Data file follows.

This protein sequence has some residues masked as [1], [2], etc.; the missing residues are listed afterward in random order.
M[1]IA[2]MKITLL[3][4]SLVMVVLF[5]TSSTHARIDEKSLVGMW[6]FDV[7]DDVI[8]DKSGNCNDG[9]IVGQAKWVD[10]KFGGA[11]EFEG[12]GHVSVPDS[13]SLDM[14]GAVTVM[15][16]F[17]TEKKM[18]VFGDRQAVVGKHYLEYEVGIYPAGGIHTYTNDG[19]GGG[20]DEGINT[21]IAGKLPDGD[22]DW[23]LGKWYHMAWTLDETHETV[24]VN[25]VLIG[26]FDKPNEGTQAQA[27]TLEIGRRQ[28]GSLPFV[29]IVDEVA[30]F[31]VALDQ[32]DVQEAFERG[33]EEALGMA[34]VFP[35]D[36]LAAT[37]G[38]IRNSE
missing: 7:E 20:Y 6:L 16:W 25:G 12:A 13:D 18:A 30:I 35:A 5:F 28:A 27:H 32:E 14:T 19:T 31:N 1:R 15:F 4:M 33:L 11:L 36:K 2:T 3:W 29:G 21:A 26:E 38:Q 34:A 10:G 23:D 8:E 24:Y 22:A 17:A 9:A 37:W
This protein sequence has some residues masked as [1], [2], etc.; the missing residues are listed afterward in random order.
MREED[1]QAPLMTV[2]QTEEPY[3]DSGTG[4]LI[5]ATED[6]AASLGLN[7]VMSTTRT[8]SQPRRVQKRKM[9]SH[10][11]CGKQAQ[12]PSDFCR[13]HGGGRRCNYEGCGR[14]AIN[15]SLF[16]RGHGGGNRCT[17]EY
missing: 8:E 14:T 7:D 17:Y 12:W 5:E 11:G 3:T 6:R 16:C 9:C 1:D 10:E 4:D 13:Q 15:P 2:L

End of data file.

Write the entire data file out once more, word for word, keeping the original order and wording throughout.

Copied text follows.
This protein sequence has some residues masked as [1], [2], etc.; the missing residues are listed afterward in random order.
M[1]IA[2]MKITLL[3][4]SLVMVVLF[5]TSSTHARIDEKSLVGMW[6]FDV[7]DDVI[8]DKSGNCNDG[9]IVGQAKWVD[10]KFGGA[11]EFEG[12]GHVSVPDS[13]SLDM[14]GAVTVM[15][16]F[17]TEKKM[18]VFGDRQAVVGKHYLEYEVGIYPAGGIHTYTNDG[19]GGG[20]DEGINT[21]IAGKLPDGD[22]DW[23]LGKWYHMAWTLDETHETV[24]VN[25]VLIG[26]FDKPNEGTQAQA[27]TLEIGRRQ[28]GSLPFV[29]IVDEVA[30]F[31]VALDQ[32]DVQEAFERG[33]EEALGMA[34]VFP[35]D[36]LAAT[37]G[38]IRNSE
missing: 7:E 20:Y 6:L 16:W 25:G 12:A 13:D 18:A 30:I 35:A 5:F 28:A 27:H 32:E 14:T 19:T 31:N 1:R 15:F 4:M 33:L 11:L 36:K 2:T 3:W 29:G 21:A 26:E 38:Q 34:A 10:G 23:D 8:E 24:Y 22:A 17:A 9:A 37:W
This protein sequence has some residues masked as [1], [2], etc.; the missing residues are listed afterward in random order.
MREED[1]QAPLMTV[2]QTEEPY[3]DSGTG[4]LI[5]ATED[6]AASLGLN[7]VMSTTRT[8]SQPRRVQKRKM[9]SH[10][11]CGKQAQ[12]PSDFCR[13]HGGGRRCNYEGCGR[14]AIN[15]SLF[16]RGHGGGNRCT[17]EY
missing: 8:E 14:T 7:D 17:Y 12:W 5:E 11:G 3:T 6:R 16:C 9:C 1:D 10:E 4:D 13:Q 15:P 2:L